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Opinion
Opinion
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We can and must embrace our diversity as the operating system of our nation, write the leaders of the Bridge Alliance.

Diverse people must be in every room where decisions are made

Molineaux and Nevins are co-founders of the Bridge Alliance, a coalition of 100 democracy strengthening organizations. (Disclosure: The Bridge Alliance Education Fund is a funder of The Fulcrum.)

As we look to history, it has always been the mystics and scientists, innovators and outliers who saw the future most clearly and acted to push — or call — society forward, to awaken from our slumber of the way things are and envision a better future. The stories of their personal transformation inspire us to be better individually and collectively. With this inspiration, we can and must transform our nation into a more perfect union.

As co-founders of the Bridge Alliance, we are inspired and challenged by the problems facing our country. Our 100 member organizations work daily to protect the ideals of our American Dream so we can create healthy self-governance that has never fully existed before. Our members work to harness the tension of our differences as we enact our inalienable right to life, liberty and the pursuit of happiness, balancing individual and community needs.

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Voting
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Across generations, young people vote at lower rates because we're more transient, writes Riegel.

How to tackle the millennial turnout gap

Riegel is the co-founder of Motivote; a peer-to-peer social accountability platform that uses behavioral economics to improve voter turnout.

On paper, I'm a picture-perfect civically engaged millennial. I majored in political science, served in Teach for America and earned a master's in public administration.

But despite my passion for politics, I never voted in non-presidential elections. I knew it was important but didn't make it a priority.

Imagine what the country would look like if part-time voters like me showed up consistently.

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If Americans are going to combat polarization, they need to begin from a clear understanding of what it is, writes Talisse.

Political polarization is about feelings, not facts

The ConversationPoliticians and pundits from all quarters often lament democracy's polarized condition.

Similarly, citizens frustrated with polarized politics also demand greater flexibility from the other side.

Decrying polarization has become a way of impugning adversaries. Meanwhile, the political deadlock and resentment that polarization produces goes unaddressed. Ironic, right?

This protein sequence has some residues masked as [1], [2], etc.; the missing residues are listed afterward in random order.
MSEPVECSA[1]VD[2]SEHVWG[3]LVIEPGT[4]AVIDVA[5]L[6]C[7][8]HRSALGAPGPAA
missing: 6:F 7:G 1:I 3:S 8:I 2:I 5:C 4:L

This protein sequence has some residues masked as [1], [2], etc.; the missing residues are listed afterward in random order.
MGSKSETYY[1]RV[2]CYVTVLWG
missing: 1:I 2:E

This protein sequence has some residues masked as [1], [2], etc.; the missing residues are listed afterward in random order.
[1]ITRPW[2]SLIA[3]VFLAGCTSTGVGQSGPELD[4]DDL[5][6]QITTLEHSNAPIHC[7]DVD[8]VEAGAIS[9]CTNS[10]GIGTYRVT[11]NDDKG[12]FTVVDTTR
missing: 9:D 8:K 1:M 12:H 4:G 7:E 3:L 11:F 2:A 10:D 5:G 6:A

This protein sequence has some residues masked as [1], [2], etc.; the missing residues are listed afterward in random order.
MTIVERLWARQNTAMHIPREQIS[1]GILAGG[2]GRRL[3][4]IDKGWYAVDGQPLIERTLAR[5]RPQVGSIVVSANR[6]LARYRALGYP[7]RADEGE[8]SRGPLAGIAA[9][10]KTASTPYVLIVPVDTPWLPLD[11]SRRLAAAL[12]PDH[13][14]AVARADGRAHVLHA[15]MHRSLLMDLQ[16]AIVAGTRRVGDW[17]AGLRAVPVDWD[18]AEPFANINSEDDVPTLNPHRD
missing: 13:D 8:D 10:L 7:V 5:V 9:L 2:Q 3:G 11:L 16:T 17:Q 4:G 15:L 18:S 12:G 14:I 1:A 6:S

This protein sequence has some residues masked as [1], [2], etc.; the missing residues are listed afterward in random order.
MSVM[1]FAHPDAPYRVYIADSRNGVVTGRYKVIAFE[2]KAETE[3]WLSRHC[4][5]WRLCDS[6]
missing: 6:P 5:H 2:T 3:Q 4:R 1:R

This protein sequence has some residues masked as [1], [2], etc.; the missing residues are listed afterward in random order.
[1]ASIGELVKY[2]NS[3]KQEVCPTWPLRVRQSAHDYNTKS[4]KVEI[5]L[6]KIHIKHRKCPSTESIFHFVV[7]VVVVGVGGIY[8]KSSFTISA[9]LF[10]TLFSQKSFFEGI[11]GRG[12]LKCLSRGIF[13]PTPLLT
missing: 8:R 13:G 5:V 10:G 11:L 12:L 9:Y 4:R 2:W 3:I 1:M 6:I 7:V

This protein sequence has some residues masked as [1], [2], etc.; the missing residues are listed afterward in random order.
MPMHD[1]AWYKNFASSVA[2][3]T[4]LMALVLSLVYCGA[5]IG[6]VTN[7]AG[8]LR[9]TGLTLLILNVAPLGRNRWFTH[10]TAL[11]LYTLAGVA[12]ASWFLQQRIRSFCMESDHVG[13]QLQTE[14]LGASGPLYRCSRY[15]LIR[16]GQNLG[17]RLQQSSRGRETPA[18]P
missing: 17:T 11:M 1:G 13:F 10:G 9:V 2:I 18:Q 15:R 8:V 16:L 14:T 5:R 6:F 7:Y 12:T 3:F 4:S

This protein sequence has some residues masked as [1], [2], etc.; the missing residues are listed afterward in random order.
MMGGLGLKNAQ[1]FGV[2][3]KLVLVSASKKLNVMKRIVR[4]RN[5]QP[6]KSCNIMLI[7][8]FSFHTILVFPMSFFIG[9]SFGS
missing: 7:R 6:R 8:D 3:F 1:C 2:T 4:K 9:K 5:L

Commentators rarely say what they mean by polarization. But if Americans are to figure out how to combat it, they need to begin from a clear understanding of what polarization is.

My forthcoming book, "Overdoing Democracy," argues that polarization isn't about where you get your news or how politicians are divided – it's about how a person's political identity is wrapped up with almost everything they do.

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Balance of Power
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Democratic presidential candidates debate at the Fox Theater in Detroit.

At the next debates, ask about things a president can do

Marcum is a governance fellow at R Street Institute, a nonpartisan, pro-free-market, public policy research organization.

July's Democratic presidential debates highlighted a number of important national issues. From health care to economic inequality, candidates offered many purported solutions. The vast majority of these ambitious plans, however, face a fundamental constitutional roadblock: Congress.

Without congressional support, plans such as Medicare for All or amending the Immigration Nationality Act are dead on arrival. Voters, candidates and media alike are well aware that Senate Majority Leader Mitch McConnell would prevent any such legislation from passing his chamber, and if Republicans take the House, the chances for passage are even slimmer.

But if you were completely unfamiliar with American civics, you might have assumed from watching the debates that a president's role is to make policy and lambaste Congress when it does not comply. But of course, all legislative power rests with Congress. Viewers of the debates would be better served by questions that illuminate the presidency's actual institutional roles. These responsibilities are vital for governing, but we often fail to press candidates about them until it is too late.

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